TVER — Billboards lined the streets of Tver on Sunday urging voters headed to polling stations to choose the ruling United Russia party.
No posters for other parties were visible.
"Our billboards were taken down," Alexander Grishin, a lawmaker with A Just Russia seeking re-election in the Tver regional legislature, said in an interview.
United Russia's campaign slogan runs simply "Together We Can." A Just Russia's advertisement, now mostly replaced by blank billboards, showed an elderly woman asking United Russia's members to try to "survive on her pension," Grishin said.
Local United Russia officials were unavailable for comment, citing pre-election hecticness, but if the party has opposed ads from rivals, it is for good reason. Many residents in Tver, a down-on-its-luck city of 410,000 some three hours by train from Moscow, are weary of their slowly crumbling economy and rising utility bills. Defiantly, they elected a Communist-dominated city legislature in 2009 — a rarity in a country where United Russia tends to control all levels of local government.
While United Russia was expected to win big in the vote in Tver and most of the 3,000 other elections nationwide Sunday, the party appeared to be taking no chances. The elections are the last test of the party's influence before the State Duma vote in December and the big prize — the presidential race of 2012.
The average turnout in the 12 regional legislature elections slated for Sunday hovered between a robust 40 and 44 percent, according to early data by the Central Elections Commission. But in Tver, the turnout stood at a more modest 32 percent one hour before the polls closed.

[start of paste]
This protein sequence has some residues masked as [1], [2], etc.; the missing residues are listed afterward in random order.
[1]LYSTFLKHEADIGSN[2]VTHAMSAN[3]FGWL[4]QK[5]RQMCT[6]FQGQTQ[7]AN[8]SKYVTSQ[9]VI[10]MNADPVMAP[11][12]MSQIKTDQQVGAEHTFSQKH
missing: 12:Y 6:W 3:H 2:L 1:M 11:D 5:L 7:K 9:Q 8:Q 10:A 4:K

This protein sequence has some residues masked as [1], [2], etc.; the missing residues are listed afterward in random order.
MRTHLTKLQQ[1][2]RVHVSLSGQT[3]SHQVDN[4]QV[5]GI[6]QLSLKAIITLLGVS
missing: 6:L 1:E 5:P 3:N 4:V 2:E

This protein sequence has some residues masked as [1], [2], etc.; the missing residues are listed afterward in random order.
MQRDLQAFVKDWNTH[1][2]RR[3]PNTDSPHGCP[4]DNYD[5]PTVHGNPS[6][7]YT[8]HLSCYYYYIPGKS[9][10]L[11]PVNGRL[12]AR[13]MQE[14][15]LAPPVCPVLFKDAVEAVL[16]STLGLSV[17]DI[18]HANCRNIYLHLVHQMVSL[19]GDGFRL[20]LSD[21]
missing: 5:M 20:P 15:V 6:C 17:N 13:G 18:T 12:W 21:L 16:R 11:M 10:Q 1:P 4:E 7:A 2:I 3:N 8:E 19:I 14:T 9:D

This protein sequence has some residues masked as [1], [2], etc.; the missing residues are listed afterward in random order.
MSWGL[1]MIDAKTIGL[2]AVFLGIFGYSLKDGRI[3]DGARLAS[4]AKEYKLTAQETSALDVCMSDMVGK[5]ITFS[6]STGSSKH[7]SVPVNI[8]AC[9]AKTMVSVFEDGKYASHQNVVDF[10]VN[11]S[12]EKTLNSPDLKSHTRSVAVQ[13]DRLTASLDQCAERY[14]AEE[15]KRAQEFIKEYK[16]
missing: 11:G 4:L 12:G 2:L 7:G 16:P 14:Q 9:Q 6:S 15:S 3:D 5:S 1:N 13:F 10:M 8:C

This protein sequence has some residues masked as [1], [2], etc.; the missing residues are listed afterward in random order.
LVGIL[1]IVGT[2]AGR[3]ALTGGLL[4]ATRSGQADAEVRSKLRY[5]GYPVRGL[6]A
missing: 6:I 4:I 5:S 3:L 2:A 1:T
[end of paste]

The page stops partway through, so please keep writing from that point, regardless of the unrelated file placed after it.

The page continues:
The smiling faces of the "ruling tandem" of President Dmitry Medvedev and Prime Minister Vladimir Putin adorn some of United Russia's billboards in Tver, but Governor Dmitry Zelenin's face is nowhere to be seen.
This is a sure sign of trouble because United Russia usually uses regional leaders as figureheads for its campaigns. But United Russia has distanced itself from Zelenin, 49, a former billionaire businessman, after Tver fell to the Communists.
Zelenin's approval rating is simply too low to help the campaign, a United Russia source told Interfax in December. Analysts forecast that he will leave for good once his current, second term expires early next year.
The opposition spirit of 2009 remains high with some voters tired of broken promises to make life better in the Tver region, one of the country's poorest.
"I voted Communist. You don't even need to ask me," a woman in her mid-20s snapped as she walked out of a polling station located in a cultural center that bears a plaque of Tver native Andrei Tupolev, a legendary Soviet aircraft designer.
"I voted for the Communist Party but not even for the party itself — just against United Russia," said Ilya Kondratyev, 25, a bespectacled sales clerk who came to the polling station with his family.
The Communists hope for a majority in the regional legislature, with senior party official Vladimir Solovyov reminding voters earlier that the party would be allowed to nominate its own candidates for governor if it won.